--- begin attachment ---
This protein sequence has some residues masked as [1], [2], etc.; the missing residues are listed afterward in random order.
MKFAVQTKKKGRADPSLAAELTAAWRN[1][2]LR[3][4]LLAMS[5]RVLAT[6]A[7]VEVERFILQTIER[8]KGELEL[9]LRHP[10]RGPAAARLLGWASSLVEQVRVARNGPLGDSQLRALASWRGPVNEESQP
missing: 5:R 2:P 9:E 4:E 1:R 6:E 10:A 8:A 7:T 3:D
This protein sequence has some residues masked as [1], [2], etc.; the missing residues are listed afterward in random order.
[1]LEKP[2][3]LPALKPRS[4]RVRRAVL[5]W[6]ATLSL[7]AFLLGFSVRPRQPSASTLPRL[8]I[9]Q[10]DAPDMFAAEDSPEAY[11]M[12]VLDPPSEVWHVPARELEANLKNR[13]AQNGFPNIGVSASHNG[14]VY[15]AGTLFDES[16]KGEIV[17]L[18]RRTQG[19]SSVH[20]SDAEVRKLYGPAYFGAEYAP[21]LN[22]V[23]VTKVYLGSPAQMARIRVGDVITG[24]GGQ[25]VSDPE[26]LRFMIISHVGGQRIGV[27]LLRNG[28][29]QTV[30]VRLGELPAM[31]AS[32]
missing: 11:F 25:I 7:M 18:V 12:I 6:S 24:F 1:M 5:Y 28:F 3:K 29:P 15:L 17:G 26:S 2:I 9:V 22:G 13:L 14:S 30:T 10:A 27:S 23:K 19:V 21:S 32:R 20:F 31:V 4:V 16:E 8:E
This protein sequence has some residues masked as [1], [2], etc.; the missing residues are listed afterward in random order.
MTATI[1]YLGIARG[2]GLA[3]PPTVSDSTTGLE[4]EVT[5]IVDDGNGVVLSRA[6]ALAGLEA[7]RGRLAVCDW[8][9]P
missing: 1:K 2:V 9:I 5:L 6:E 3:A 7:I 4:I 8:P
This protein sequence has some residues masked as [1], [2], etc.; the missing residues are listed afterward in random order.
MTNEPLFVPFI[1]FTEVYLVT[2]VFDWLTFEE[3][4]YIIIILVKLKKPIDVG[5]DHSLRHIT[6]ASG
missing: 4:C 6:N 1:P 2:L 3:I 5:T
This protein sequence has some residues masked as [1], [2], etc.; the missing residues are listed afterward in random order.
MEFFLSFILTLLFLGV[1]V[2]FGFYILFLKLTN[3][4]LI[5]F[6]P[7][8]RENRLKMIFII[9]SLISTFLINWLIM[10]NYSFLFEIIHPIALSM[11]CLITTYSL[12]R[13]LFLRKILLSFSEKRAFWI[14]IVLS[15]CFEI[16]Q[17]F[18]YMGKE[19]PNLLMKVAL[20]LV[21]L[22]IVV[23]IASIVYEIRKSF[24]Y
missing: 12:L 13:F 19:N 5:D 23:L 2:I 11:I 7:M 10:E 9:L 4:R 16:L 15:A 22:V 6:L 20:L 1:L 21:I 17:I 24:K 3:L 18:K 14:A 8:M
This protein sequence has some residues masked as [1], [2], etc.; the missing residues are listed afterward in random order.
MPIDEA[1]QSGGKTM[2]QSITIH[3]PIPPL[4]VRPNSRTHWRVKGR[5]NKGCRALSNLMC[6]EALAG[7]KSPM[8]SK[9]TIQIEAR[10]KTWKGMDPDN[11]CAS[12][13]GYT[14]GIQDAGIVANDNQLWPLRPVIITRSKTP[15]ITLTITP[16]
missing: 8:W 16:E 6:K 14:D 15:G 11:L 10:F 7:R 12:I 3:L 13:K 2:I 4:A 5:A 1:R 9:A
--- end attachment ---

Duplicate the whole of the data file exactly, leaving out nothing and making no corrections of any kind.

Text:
This protein sequence has some residues masked as [1], [2], etc.; the missing residues are listed afterward in random order.
MKFAVQTKKKGRADPSLAAELTAAWRN[1][2]LR[3][4]LLAMS[5]RVLAT[6]A[7]VEVERFILQTIER[8]KGELEL[9]LRHP[10]RGPAAARLLGWASSLVEQVRVARNGPLGDSQLRALASWRGPVNEESQP
missing: 5:R 2:P 9:E 4:E 1:R 6:E 10:A 8:A 7:T 3:D
This protein sequence has some residues masked as [1], [2], etc.; the missing residues are listed afterward in random order.
[1]LEKP[2][3]LPALKPRS[4]RVRRAVL[5]W[6]ATLSL[7]AFLLGFSVRPRQPSASTLPRL[8]I[9]Q[10]DAPDMFAAEDSPEAY[11]M[12]VLDPPSEVWHVPARELEANLKNR[13]AQNGFPNIGVSASHNG[14]VY[15]AGTLFDES[16]KGEIV[17]L[18]RRTQG[19]SSVH[20]SDAEVRKLYGPAYFGAEYAP[21]LN[22]V[23]VTKVYLGSPAQMARIRVGDVITG[24]GGQ[25]VSDPE[26]LRFMIISHVGGQRIGV[27]LLRNG[28][29]QTV[30]VRLGELPAM[31]AS[32]
missing: 11:F 25:I 7:M 18:V 12:I 6:S 24:F 1:M 5:Y 28:F 3:K 29:P 15:L 17:G 26:S 2:I 9:V 22:G 13:L 14:S 30:T 10:A 27:S 23:K 19:V 21:S 32:R 20:F 31:V 4:V 16:E 8:E
This protein sequence has some residues masked as [1], [2], etc.; the missing residues are listed afterward in random order.
MTATI[1]YLGIARG[2]GLA[3]PPTVSDSTTGLE[4]EVT[5]IVDDGNGVVLSRA[6]ALAGLEA[7]RGRLAVCDW[8][9]P
missing: 1:K 2:V 9:I 5:L 6:E 3:A 7:I 4:I 8:P
This protein sequence has some residues masked as [1], [2], etc.; the missing residues are listed afterward in random order.
MTNEPLFVPFI[1]FTEVYLVT[2]VFDWLTFEE[3][4]YIIIILVKLKKPIDVG[5]DHSLRHIT[6]ASG
missing: 4:C 6:N 1:P 2:L 3:I 5:T
This protein sequence has some residues masked as [1], [2], etc.; the missing residues are listed afterward in random order.
MEFFLSFILTLLFLGV[1]V[2]FGFYILFLKLTN[3][4]LI[5]F[6]P[7][8]RENRLKMIFII[9]SLISTFLINWLIM[10]NYSFLFEIIHPIALSM[11]CLITTYSL[12]R[13]LFLRKILLSFSEKRAFWI[14]IVLS[15]CFEI[16]Q[17]F[18]YMGKE[19]PNLLMKVAL[20]LV[21]L[22]IVV[23]IASIVYEIRKSF[24]Y
missing: 12:L 13:F 19:N 5:D 23:L 2:I 11:I 7:M 10:E 9:L 4:R 16:L 15:A 22:V 6:L 20:L 1:L 21:I 17:I 24:K 3:L 18:K 14:A 8:M
This protein sequence has some residues masked as [1], [2], etc.; the missing residues are listed afterward in random order.
MPIDEA[1]QSGGKTM[2]QSITIH[3]PIPPL[4]VRPNSRTHWRVKGR[5]NKGCRALSNLMC[6]EALAG[7]KSPM[8]SK[9]TIQIEAR[10]KTWKGMDPDN[11]CAS[12][13]GYT[14]GIQDAGIVANDNQLWPLRPVIITRSKTP[15]ITLTITP[16]
missing: 8:W 16:E 6:K 14:D 15:G 11:L 10:F 7:R 12:I 3:L 13:K 2:I 4:A 5:A 1:R 9:A